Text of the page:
Iron, the most abundant metal in human brain, is an essential microelement that regulates numerous cellular mechanisms. Some key physiological roles of iron include oxidative phosphorylation and ATP production, embryonic neuronal development, formation of iron-sulfur clusters, and the regulation of enzymes involved in DNA synthesis and repair. Because of its physiological and pathological importance, iron homeostasis must be tightly regulated by balancing its uptake, transport, and storage. Endosomes and lysosomes (endolysosomes) are acidic organelles known to contain readily releasable stores of various cations including iron and other metals. Increased levels of ferrous (Fe2+) iron can generate reactive oxygen species (ROS) via Fenton chemistry reactions and these increases can damage mitochondria and genomic DNA as well as promote carcinogenesis. Accumulation of iron in the brain has been linked with aging, diet, disease, and cerebral hemorrhage. Further, deregulation of brain iron metabolism has been implicated in carcinogenesis and may be a contributing factor to the increased incidence of brain tumors around the world. Here, we provide insight into mechanisms by which iron accumulation in endolysosomes is altered by pH and lysosome membrane permeabilization. Such events generate excess ROS resulting in mitochondrial DNA damage, fission, and dysfunction, as well as DNA oxidative damage in the nucleus; all of which promote carcinogenesis. A better understanding of the roles that endolysosome iron plays in carcinogenesis may help better inform the development of strategic therapeutic options for cancer treatment and prevention.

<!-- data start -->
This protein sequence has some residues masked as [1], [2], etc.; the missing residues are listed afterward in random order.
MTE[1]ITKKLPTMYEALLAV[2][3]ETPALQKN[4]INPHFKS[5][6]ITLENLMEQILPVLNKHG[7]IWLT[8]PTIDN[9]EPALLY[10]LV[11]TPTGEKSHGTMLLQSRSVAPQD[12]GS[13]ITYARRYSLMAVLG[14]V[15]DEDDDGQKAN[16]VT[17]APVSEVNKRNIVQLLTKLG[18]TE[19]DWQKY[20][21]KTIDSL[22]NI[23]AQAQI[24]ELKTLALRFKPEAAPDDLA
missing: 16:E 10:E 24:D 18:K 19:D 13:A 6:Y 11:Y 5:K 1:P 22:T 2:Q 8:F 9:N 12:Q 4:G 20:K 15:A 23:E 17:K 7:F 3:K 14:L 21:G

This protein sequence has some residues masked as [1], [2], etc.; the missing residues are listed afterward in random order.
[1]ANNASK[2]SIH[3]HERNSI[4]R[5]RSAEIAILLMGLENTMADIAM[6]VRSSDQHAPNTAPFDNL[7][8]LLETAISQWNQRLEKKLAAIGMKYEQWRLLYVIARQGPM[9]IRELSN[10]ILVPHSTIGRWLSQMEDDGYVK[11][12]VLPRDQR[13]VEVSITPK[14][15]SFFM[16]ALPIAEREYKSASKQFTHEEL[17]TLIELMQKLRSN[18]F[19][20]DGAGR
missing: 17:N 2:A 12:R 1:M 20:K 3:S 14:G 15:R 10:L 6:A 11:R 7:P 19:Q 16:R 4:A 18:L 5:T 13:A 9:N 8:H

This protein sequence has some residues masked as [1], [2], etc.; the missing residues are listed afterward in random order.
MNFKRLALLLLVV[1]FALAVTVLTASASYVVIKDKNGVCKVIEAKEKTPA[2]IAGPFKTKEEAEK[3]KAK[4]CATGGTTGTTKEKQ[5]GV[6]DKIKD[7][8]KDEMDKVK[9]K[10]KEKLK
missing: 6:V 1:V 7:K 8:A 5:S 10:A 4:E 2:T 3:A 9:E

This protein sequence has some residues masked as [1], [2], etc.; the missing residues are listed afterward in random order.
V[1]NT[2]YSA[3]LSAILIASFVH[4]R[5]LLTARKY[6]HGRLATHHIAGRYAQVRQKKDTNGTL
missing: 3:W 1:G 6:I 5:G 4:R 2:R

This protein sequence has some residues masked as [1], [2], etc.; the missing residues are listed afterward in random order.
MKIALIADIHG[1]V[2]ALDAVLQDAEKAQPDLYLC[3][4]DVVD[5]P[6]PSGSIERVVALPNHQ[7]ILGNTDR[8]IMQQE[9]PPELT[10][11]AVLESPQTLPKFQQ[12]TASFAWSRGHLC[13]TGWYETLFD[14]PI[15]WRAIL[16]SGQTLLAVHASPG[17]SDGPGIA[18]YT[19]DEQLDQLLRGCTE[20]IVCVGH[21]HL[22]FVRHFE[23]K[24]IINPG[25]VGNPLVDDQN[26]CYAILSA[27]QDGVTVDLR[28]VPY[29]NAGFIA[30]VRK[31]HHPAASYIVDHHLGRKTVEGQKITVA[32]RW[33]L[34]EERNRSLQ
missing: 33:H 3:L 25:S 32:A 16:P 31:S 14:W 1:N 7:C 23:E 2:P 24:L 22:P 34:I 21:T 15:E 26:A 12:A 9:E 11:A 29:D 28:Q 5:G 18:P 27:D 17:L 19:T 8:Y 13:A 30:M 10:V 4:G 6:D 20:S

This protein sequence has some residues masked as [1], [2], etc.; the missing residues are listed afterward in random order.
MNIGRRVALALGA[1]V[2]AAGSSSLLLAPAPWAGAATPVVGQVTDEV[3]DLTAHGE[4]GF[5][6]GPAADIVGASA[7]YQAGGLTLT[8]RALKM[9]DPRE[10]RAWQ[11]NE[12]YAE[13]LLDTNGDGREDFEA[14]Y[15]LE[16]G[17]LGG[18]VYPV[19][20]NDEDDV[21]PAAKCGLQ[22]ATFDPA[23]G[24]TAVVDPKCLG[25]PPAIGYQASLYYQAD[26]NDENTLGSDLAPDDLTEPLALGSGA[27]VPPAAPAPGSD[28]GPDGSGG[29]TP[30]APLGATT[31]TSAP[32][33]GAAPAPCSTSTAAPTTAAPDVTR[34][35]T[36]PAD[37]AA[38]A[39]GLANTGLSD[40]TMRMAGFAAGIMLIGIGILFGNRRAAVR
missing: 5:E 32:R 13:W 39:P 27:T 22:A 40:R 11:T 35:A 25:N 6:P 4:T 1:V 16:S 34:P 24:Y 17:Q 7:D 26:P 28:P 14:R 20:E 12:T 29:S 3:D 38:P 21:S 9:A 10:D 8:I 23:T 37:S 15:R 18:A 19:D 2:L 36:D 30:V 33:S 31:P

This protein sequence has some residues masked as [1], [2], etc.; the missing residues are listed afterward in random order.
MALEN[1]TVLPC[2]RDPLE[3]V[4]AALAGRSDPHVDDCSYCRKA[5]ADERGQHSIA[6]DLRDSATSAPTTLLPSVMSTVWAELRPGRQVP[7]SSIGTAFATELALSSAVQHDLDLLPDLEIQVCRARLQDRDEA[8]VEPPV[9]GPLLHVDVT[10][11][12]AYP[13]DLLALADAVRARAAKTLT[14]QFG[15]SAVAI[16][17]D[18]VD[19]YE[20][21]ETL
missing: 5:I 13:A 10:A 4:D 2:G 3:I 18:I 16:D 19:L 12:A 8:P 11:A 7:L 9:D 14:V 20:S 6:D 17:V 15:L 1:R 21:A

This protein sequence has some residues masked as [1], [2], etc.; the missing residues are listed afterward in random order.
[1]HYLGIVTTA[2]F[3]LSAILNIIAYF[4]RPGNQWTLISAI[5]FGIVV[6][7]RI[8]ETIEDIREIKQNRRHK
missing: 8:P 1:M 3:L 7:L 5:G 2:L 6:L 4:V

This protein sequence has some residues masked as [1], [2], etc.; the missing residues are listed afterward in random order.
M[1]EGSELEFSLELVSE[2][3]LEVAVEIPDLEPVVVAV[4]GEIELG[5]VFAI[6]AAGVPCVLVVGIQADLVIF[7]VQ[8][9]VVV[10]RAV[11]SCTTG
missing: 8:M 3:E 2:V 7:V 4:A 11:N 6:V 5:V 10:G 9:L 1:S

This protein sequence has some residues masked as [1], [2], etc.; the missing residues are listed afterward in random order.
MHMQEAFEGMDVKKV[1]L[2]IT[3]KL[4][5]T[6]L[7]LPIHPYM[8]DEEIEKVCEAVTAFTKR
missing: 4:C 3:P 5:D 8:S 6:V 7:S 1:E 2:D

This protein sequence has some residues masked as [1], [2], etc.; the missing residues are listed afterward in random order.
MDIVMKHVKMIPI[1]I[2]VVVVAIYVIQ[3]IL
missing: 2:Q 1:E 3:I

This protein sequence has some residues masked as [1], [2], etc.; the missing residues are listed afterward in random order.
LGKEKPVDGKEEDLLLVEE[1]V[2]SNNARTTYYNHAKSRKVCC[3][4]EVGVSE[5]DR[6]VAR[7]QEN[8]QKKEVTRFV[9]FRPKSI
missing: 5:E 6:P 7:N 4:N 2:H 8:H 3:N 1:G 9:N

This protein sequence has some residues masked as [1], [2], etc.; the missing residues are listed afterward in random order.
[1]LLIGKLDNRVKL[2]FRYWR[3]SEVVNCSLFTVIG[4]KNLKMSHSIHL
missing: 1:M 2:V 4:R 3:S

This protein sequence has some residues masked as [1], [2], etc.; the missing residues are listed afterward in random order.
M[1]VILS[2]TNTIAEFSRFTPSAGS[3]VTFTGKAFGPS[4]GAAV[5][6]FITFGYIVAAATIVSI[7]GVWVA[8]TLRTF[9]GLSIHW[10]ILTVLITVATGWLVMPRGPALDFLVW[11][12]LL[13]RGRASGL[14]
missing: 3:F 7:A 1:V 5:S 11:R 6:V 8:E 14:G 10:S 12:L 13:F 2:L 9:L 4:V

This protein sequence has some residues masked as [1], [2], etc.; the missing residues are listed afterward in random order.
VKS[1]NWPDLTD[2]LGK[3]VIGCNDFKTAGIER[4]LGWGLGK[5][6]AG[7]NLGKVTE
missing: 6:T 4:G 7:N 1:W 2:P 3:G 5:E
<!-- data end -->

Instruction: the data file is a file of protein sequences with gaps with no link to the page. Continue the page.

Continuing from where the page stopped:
Keywords: Brain; Carcinogens; Endolysosomes; Iron; ROS.
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